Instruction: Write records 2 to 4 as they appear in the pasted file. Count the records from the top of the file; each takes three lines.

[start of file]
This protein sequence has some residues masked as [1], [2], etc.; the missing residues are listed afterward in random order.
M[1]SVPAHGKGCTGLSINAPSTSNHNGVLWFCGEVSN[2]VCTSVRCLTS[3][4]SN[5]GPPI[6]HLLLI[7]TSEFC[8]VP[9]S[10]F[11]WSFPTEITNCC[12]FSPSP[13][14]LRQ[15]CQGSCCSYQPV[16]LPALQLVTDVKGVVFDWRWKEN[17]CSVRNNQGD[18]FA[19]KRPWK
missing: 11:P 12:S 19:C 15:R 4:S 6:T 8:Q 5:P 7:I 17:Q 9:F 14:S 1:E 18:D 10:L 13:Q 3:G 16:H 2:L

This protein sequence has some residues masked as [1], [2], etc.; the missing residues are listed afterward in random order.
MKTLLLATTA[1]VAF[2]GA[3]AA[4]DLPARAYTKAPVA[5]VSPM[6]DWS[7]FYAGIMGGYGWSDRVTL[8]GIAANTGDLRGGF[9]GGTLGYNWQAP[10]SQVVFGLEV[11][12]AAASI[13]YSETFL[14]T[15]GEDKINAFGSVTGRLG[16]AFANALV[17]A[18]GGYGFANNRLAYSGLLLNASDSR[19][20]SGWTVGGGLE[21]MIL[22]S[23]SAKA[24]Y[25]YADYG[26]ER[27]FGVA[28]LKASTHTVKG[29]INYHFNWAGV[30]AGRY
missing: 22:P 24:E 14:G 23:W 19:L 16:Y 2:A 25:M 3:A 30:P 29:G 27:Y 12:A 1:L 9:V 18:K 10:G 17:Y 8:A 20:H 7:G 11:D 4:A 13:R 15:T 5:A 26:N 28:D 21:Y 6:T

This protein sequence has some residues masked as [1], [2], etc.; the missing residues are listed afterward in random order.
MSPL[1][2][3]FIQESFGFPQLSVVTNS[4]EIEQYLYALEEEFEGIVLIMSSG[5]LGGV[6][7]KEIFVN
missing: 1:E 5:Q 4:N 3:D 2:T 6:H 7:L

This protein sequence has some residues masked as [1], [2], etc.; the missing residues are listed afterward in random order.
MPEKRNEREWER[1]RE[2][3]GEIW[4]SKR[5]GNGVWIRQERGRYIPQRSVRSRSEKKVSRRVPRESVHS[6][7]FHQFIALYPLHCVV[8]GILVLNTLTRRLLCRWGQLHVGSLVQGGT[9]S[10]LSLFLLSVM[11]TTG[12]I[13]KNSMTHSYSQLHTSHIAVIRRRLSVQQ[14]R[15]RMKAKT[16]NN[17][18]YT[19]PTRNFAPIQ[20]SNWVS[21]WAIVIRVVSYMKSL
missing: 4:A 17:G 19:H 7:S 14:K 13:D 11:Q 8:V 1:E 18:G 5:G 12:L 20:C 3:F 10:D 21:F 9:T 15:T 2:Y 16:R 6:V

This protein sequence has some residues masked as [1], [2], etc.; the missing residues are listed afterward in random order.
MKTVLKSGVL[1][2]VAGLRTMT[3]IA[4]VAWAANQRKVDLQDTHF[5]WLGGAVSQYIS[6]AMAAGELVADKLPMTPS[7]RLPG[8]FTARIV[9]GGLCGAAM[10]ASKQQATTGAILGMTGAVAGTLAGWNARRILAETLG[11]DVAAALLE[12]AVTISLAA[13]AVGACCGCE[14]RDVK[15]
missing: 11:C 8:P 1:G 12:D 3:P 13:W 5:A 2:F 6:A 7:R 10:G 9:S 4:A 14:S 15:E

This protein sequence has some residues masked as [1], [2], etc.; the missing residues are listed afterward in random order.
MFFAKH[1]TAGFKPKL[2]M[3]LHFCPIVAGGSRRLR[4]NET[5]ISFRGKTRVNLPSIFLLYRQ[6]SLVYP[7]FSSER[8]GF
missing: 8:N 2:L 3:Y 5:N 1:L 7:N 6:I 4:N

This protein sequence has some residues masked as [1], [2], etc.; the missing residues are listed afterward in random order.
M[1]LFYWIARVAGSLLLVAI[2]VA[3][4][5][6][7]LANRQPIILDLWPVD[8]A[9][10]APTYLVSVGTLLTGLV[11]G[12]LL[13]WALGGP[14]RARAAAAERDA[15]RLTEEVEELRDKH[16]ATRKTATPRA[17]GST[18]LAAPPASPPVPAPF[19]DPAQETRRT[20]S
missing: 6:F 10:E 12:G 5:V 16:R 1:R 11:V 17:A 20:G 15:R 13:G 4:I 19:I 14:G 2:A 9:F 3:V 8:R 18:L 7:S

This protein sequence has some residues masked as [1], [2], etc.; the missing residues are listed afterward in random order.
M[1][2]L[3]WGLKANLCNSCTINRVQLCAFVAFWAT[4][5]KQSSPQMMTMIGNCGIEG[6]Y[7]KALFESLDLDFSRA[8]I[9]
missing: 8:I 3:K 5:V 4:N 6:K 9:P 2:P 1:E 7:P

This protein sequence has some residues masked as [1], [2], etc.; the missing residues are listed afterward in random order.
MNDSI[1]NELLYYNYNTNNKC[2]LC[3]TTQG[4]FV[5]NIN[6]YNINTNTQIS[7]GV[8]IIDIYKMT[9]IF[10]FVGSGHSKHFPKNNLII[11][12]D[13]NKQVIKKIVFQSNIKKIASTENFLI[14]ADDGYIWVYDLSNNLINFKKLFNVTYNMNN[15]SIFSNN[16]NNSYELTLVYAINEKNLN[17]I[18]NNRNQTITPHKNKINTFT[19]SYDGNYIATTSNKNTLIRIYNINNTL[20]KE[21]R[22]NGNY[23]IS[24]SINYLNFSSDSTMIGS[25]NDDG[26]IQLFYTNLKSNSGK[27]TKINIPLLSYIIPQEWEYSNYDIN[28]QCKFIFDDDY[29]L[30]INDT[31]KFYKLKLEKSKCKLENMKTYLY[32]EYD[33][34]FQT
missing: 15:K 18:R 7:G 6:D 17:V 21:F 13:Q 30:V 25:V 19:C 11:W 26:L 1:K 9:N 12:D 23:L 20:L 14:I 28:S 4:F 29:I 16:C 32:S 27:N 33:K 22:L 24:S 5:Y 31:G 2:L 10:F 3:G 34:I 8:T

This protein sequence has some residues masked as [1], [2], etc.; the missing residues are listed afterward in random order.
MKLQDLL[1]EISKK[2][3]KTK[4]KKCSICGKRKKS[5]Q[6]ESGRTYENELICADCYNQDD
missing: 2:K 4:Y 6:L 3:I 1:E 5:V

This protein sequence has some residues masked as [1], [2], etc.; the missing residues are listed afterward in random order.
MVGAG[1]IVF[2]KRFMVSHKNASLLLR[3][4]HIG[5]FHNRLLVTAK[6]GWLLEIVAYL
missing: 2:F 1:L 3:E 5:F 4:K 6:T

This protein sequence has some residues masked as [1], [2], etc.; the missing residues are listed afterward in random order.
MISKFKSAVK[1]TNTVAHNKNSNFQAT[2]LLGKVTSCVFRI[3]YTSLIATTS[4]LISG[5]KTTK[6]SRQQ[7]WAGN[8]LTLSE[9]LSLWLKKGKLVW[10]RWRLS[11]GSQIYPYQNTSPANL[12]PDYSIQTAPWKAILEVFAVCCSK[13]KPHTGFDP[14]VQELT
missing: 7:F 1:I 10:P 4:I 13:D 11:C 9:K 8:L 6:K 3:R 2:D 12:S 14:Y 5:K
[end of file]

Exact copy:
This protein sequence has some residues masked as [1], [2], etc.; the missing residues are listed afterward in random order.
MKTLLLATTA[1]VAF[2]GA[3]AA[4]DLPARAYTKAPVA[5]VSPM[6]DWS[7]FYAGIMGGYGWSDRVTL[8]GIAANTGDLRGGF[9]GGTLGYNWQAP[10]SQVVFGLEV[11][12]AAASI[13]YSETFL[14]T[15]GEDKINAFGSVTGRLG[16]AFANALV[17]A[18]GGYGFANNRLAYSGLLLNASDSR[19][20]SGWTVGGGLE[21]MIL[22]S[23]SAKA[24]Y[25]YADYG[26]ER[27]FGVA[28]LKASTHTVKG[29]INYHFNWAGV[30]AGRY
missing: 22:P 24:E 14:G 23:W 19:L 16:Y 2:A 25:M 3:A 30:P 29:G 27:Y 12:A 1:L 9:V 18:K 10:G 17:Y 8:A 20:H 7:G 11:D 4:A 13:R 15:T 5:A 26:N 28:D 21:Y 6:T

This protein sequence has some residues masked as [1], [2], etc.; the missing residues are listed afterward in random order.
MSPL[1][2][3]FIQESFGFPQLSVVTNS[4]EIEQYLYALEEEFEGIVLIMSSG[5]LGGV[6][7]KEIFVN
missing: 1:E 5:Q 4:N 3:D 2:T 6:H 7:L

This protein sequence has some residues masked as [1], [2], etc.; the missing residues are listed afterward in random order.
MPEKRNEREWER[1]RE[2][3]GEIW[4]SKR[5]GNGVWIRQERGRYIPQRSVRSRSEKKVSRRVPRESVHS[6][7]FHQFIALYPLHCVV[8]GILVLNTLTRRLLCRWGQLHVGSLVQGGT[9]S[10]LSLFLLSVM[11]TTG[12]I[13]KNSMTHSYSQLHTSHIAVIRRRLSVQQ[14]R[15]RMKAKT[16]NN[17][18]YT[19]PTRNFAPIQ[20]SNWVS[21]WAIVIRVVSYMKSL
missing: 4:A 17:G 19:H 7:S 14:K 13:D 11:Q 8:V 1:E 18:G 5:G 12:L 20:C 3:F 10:D 21:F 9:T 15:T 2:Y 16:R 6:V